White Night Melbourne

“Purple is the colour of the small hours, those moments of transition…Between dreary and sublime. Like rainbows, white nights draw on the purple at their borders.” Guillaume Désanges

Last year, I attended the inaugural White Night Melbourne and enjoyed it so much that I was super-keen to go again this year. The event, which is an all-night festival of light, art and performances, attracted 300,000 last year (at a time when it was relatively unknown). This year, from early reports, 500,000 people flocked into the city, and it was again a wonderful event.

There were musical performances in Federation Square and the Bourke Street mall, and a concert stage in La Trobe Street. There was synchronised swimming at the Melbourne City Baths and still-life drawing in the National Gallery of Victoria. Also, the short stories from the film version of Tim Winton’s The Turning were being shown at various locations around the city.

This was particularly exciting for me because my cousin is one of the Directors involved with The Turning. It has been wonderful to see this film receive critical acclaim in the last six months and for it to have another chance to shine at this event. Unfortunately, my cousin’s chapter was one of those in a ‘mystery location’ and I couldn’t find it. It’s just as well I’ve already seen it 🙂

Here are some of the highlights from my long White Night.

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Vancouver: Steveston

“Now where exactly would we be going on this magical, mystery tour?” Emma, Once Upon a Time

Last year, I had a couple of young Canadian brothers boarding at my place for about five months, while they were on a working holiday in Australia. It came about because their mum used to work with my brother in Vancouver … and also because that’s just one of the things that happen when you travel. I don’t know how many times I’ve been shown incredible hospitality by complete strangers when I’ve been backpacking – usually penniless – so it was really nice for me to have the opportunity to be on the other side of one those exchanges.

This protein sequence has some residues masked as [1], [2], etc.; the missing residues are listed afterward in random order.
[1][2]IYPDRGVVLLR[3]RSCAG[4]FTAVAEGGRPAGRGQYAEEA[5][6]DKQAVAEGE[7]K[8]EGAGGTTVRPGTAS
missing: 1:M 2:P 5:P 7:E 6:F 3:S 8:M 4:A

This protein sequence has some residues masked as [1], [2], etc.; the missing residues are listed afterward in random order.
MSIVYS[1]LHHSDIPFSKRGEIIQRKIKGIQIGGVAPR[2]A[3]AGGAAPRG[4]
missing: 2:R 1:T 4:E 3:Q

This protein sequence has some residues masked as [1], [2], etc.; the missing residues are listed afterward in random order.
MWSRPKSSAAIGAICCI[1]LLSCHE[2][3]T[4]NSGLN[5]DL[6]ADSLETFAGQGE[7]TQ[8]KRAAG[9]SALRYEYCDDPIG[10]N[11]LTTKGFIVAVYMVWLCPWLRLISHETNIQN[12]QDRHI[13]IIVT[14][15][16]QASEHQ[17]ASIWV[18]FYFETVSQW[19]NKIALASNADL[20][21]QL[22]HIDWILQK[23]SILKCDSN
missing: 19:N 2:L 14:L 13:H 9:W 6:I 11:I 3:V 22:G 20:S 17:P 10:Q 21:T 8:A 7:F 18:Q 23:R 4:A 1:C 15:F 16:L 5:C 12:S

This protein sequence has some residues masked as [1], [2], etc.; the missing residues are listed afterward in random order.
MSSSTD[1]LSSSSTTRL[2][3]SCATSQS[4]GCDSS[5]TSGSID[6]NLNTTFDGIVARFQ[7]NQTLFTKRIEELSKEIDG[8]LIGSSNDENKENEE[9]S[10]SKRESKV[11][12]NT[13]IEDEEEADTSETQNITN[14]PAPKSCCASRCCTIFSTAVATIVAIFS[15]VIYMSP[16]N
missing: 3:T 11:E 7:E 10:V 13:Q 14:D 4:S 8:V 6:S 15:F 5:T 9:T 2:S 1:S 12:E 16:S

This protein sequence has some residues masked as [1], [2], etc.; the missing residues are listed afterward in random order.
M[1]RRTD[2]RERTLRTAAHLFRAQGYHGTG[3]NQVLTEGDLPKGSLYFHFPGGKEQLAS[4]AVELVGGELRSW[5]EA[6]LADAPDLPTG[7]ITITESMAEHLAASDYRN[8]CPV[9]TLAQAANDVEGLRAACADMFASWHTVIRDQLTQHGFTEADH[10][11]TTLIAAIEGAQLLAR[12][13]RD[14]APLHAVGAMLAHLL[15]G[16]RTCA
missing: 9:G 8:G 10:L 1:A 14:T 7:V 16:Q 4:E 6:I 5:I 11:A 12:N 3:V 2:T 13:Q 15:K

Jamie arrived first and initially stayed with my older sister. She basically adopted him as her fifth (and youngest) child, so by default I became his auntie. Then, after Jamie tagged along with me on a hiking weekend in Tasmania, we chatted about him house-sitting for me while I was travelling to Vancouver and the US later in the year.

So that’s how it all came about, except that by the time we did anything about it, Jamie’s brother Nathan had also arrived for an extended vacation. My trip overseas was only five weeks, but the boys stayed on after I returned. They headed home to Canada at the end of the year.

So, what has any of this got to do with Steveston? I’m slowly getting there …

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Vancouver: Grouse Mountain, Capilano Suspension Bridge and Lynn Canyon

“I went to the woods because I wished to live deliberately, to front only the essential facts of life, and see if I could not learn what it had to teach, and not, when I came to die, discover that I had not lived.” Henry David Thoreau

This week I’m continuing my tour of some of my favourite places in Vancouver, but I’m heading away from downtown and across the Lions Gate Bridge to West and North Vancouver. Here you’ll find some great recreation areas including Grouse Mountain, Capilano Suspension Bridge Park and Lynn Canyon Park. 

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Vancouver – False Creek, Granville Island and Gastown

“If I can bicycle, I bicycle.” David Attenborough

Vancouver is a great city for cycling, particularly in the downtown area where there are separated bike lanes on some of the roads and a couple of awesome bike paths. Last week, I wrote about cycling the Seawall in Stanley Park, which is a great family ride and easy for all levels of cyclist. This week, I’m continuing the ride to English Bay, False Creek, Granville Island, Gastown, Canada Place and Coal Harbour. My ride was about 30 km (including the Stanley Park loop). It could’ve been longer, but I did a couple of ferry trips on False Creek, just for the fun of it.

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